LA POCATIERE, – Bombardier Transportation’s plant northeast of Quebec City has obtained a $54-million contract from Via Rail to upgrade 17 train cars that date back to the 1950s.Federal Transport Minister Marc Garneau and Via CEO Yves Desjardins-Siciliano made the announcement Tuesday in La Pocatiere, about 150 kilometres from Quebec City.Via says the contract will allow for the stainless steel cars to become fully accessible.Each reconfigured car will be equipped with two wheelchair lifts; two accessible spaces with anchoring devices; announcement display screens; and an accessible washroom.The program is scheduled to be completed in 2020 and the renovated cars will be deployed over Via’s long-haul routes.The La Pocatiere plant has about 600 workers.Companies in this story: (TSX:BBD.B)
EDMONTON – Aurora Cannabis Inc. has signed an agreement to buy Anandia Laboratories Inc. in an all-stock deal valued at $115 million.Anandia provides research and development services as well as analytical testing for clients licensed under Canada’s medical cannabis rules.Aurora CEO Terry Booth says the deal expands his company’s capabilities and will help accelerate product development.The companies say that Anandia’s cannabis testing services will remain operationally independent of Aurora.Aurora has been gearing up in anticipation of the legalization of recreational marijuana in Canada expected later this year.Last month, the company announced a $3.2-billion all-stock offer for rival licensed marijuana producer MedReleaf,the largest-ever deal in Canada’s cannabis industry.Companies in this story: (TSX:ACB)
CALGARY – One of the most destructive ecological impacts of oil and gas exploration happens long before a litre of oil flows into a pipeline or a single atom of carbon enters the atmosphere.Seismic surveying — the exploration activity that helps identify where to drill — can result in as much as 15 per cent of the forest being chopped down and mulched.But a new kind of seismic survey promises to leave only boot prints in the forest. And that’s good news for species such as the threatened woodland caribou that live alongside the oilsands industry in northern Alberta.“We can do it, it works. We don’t have to cut the forest down anymore,” said Allan Chatenay, co-owner of Explor Geophysical Ltd. and inventor of its PinPoint technology.The Calgary-based company worked with oilsands giant Suncor Energy Inc. over the past winter to see how the technology stacks up in comparison with traditional seismic techniques on one of its unexplored oilsands leases.The next step will be a commercial-scale trial aimed at proving it can compete on cost as well as effectiveness.Put simply, seismic surveying involves creating sound waves in the earth that bounce off rocky formations hundreds of metres underground and then are recorded by sensors on the surface for analysis.Traditionally, surveys were conducted using truck-mounted drilling gear, heavy sensors and explosive devices weighing several kilograms each. Straight, six- to eight-metre-wide seismic lines were chopped through the forest on rectangular grids to permit access and ensure the equipment was positioned to achieve the best results.The current standard, called low-impact seismic, cuts lines that are about three metres wide, often in a zig-zag pattern on the assumption that it prevents predators from being able to see their prey from a distance.PinPoint takes the technology one step further by scaling down the size of the sensors and charges so they can be carried into the forest by people on foot. By greatly increasing the number of lower powered seismic events and their recordings, and processing them using detailed GPS readings and exact timing, Chatenay says the survey results are just as detailed as traditional seismic.Finding new ways to acquire seismic data fits in with goals by the industry, regulators and the Indigenous community to support caribou conservation, said Christine Daly, a senior technology adviser for land reclamation at Suncor.“Any fragmentation of the boreal forest has an impact on the animals in that ecosystem, including boreal woodland caribou, which are a threatened species,” she said.“We realized one of the root causes of the impact from our industry are these seismic lines, so completely removing them is a huge step in opening more responsible development and caribou conservation.”Only about 25 per cent of caribou ranges in the oilsands area are considered undisturbed, said Simon Dyer, deputy executive director of the Pembina Institute environmental think-tank.That’s well below the 65 per cent undisturbed ratio required to allow threatened caribou populations be self-sustaining, according to a 2012 federal government Species at Risk Act recovery strategy report.“A big contributor to that fragmentation and loss of habitat is the seismic footprint so any technologies that can prevent additional losses of habitat are obviously welcome,” he said.“Slowing the rate of loss of habitat is not good enough …. Any responsible company should be proposing a plan that has a net improvement in caribou habitat, not just a reduced impact.”The PinPoint technology requires more labour than other form of seismic so it costs more, Chatenay said, without being specific.On the other hand, he said, it saves users the cost of having to later replant and remediate seismic lines and may help companies fall in line with future environmental regulation.Suncor is looking at several technologies to reduce the impact of its seismic surveys and it will likely be years before any can be implemented on a commercial scale, said Gary Bunio, general manager of oilsands strategy technology development.He said the cost is important to consider but it’s not the only issue — Suncor could decide on a more expensive option if it provides a solution that is effective and is endorsed by community stakeholders and regulators.Follow @HealingSlowly on TwitterCompanies mentioned in this article: (TSX:SU)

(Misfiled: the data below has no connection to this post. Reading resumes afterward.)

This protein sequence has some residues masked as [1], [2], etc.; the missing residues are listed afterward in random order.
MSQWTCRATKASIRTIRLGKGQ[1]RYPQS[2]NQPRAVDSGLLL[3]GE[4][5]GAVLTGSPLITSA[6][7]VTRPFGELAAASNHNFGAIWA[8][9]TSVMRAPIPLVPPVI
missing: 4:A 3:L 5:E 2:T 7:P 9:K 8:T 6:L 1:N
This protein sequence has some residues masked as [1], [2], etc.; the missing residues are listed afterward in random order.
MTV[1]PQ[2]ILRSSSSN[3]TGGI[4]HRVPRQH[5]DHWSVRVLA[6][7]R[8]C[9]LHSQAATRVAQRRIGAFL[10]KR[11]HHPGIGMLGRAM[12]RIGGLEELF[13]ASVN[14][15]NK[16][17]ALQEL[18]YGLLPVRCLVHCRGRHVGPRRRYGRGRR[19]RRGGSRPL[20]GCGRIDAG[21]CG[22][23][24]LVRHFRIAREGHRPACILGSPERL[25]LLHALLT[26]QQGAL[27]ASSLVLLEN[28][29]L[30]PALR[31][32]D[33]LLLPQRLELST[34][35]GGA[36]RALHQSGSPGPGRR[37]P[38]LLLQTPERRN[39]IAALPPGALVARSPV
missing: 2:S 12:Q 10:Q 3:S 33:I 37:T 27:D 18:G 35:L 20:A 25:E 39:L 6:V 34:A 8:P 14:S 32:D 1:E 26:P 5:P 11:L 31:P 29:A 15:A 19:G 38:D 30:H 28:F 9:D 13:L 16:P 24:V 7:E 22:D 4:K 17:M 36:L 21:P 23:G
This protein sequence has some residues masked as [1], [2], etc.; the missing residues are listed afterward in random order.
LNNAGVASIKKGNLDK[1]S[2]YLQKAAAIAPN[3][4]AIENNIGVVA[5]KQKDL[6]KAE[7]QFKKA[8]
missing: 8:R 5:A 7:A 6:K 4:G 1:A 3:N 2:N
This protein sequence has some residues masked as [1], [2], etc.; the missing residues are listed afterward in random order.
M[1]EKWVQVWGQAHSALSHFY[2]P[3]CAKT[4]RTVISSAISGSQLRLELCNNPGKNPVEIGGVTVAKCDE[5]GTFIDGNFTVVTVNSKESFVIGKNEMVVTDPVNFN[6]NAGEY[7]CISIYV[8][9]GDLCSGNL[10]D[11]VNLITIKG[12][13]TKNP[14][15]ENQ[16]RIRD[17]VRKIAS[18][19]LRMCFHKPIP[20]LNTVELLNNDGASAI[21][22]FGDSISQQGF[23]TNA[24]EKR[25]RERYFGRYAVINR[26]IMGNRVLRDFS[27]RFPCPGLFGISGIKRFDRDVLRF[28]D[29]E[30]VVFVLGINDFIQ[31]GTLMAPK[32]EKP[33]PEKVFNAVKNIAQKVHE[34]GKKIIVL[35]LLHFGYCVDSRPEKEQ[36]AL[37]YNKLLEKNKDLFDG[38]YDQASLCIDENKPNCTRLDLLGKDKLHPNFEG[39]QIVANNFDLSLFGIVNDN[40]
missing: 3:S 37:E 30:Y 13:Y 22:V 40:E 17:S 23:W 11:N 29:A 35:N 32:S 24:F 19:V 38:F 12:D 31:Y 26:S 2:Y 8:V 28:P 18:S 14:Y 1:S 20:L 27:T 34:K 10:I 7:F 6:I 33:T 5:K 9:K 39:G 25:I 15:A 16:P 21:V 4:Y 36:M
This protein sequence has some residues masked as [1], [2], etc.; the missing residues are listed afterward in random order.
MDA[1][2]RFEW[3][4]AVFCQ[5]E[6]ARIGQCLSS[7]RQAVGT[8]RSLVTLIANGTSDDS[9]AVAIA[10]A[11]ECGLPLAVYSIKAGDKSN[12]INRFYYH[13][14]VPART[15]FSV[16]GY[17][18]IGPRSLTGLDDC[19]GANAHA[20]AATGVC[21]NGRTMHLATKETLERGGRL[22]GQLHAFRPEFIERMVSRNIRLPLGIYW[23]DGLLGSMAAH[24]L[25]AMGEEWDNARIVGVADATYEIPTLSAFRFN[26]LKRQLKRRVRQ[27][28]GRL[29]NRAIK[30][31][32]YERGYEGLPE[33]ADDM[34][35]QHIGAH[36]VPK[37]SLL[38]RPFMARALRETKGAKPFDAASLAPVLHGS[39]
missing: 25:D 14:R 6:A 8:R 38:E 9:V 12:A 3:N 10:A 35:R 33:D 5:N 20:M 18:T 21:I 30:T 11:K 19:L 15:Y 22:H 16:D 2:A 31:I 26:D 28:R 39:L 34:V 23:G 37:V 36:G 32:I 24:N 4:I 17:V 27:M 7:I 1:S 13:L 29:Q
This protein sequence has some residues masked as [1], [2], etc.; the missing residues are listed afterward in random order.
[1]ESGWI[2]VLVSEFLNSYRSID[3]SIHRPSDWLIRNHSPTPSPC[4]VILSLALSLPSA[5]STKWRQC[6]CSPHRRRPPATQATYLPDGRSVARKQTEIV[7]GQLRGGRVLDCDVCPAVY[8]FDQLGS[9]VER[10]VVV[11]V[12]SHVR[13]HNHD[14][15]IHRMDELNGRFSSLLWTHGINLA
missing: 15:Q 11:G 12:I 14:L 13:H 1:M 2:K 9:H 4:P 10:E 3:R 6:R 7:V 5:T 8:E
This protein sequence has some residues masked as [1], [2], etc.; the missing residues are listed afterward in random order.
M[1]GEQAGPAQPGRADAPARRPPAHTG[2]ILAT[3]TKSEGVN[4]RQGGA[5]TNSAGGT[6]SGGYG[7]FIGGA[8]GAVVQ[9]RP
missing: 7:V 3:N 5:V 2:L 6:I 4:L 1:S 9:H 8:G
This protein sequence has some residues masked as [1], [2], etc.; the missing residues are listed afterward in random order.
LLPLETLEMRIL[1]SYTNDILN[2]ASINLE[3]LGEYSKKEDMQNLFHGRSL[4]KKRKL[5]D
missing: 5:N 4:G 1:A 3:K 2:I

OTTAWA – The country showed signs of growing price pressures last month with inflation staying strong and its underlying pace grinding higher — both of which propped up expectations that higher interest rates are on the way.The annual inflation rate for August receded somewhat to 2.8 per cent, easing from July’s three per cent pace that marked Canada’s highest reading in seven years. Last month’s step back was largely due to more-moderate expansion in gasoline prices, Statistics Canada said Friday as it released its latest consumer price index.The resilience of the August headline number kept it above the mid-point — and close to the top end — of the Bank of Canada’s target range of one- to three-per cent. The inflation-targeting central bank uses interest-rate hikes as a tool to help prevent price growth from rising too high.Ahead of its rate decisions, the Bank of Canada also keeps close watch on the three measures of underlying inflation, which strip out more-volatile items like gas prices.Statistics Canada’s figures show that each measure crept upwards once again in August, with the average of the three moving up to 2.1 per cent, compared with two per cent in July and 1.96 in June.BMO chief economist Douglas Porter said that, combined, the core measures are matching some of the highest underlying inflation readings Canada has seen since 2009. Porter believes the inflation figures are “a touch uncomfortably high for the Bank of Canada.”With a tightened labour market and robust growth, bank governor Stephen Poloz is widely expected to raise the benchmark interest rate at the Oct. 24 rate announcement.“I think that this just really is another feather in the cap and turns up the odds by a notch or two,” Porter said of Friday’s inflation report.“Nothing to get overly concerned about, but I think the big story is inflation has moved away from years of relatively low readings to a little bit above what the Bank of Canada targets.”However, clouding the interest-rate picture is a significant wild card: the fate of the North American Free Trade Agreement.Without more clarity on the deal’s renegotiation, Porter said it’s tough to know precisely what Poloz will do.The Bank of Canada, which has stressed it will stick to a gradual rate-hiking approach, has made a point of saying it’s closely watching the NAFTA talks and other trade policy developments, which could have negative impacts on the economy.After the release of Friday’s inflation report, other analysts said Poloz is in line to raise the rate next month.“While the headline inflation has eased off somewhat, the Bank of Canada core measures continued to move forward,” TD economist Ksenia Bushmeneva wrote in a research note.“Continued progress on the inflation front alongside a well-performing economy and a range of indicators pointing to limited excess capacity suggest that maintaining stable inflation will require further rate hikes by the central bank, with another one likely coming next month.”Following last month’s policy meeting, the Bank of Canada described the recent rise in headline inflation as temporary. It predicted inflation to fall back towards two per cent in early 2019 once the effects of past increases in gas prices fade away.The Statistics Canada report Friday showed year-over-year pump prices rose 19.9 per cent in August, compared with a 25.4 per cent increase in July. Excluding gas prices, the inflation rate was 2.2 per cent last month.A closer look at August’s inflation numbers shows prices of passenger vehicles rose 2.3 per cent, up from two per cent in July. Statistics Canada said this was mostly due to increased availability of following-year models compared with a year ago.The prices of booze and tobacco were up 4.6 per cent last month, while food costs increased 1.6 per cent.In a separate report Friday, Statistics Canada said retail trade expanded 0.3 per cent in July in large part because of sales boosts at food and beverage stores and gas stations.The July increase, which brought sales to $50.9 billion, followed a June contraction of 0.1 per cent and a May expansion of 2.2 per cent.Follow @AndyBlatchford on Twitter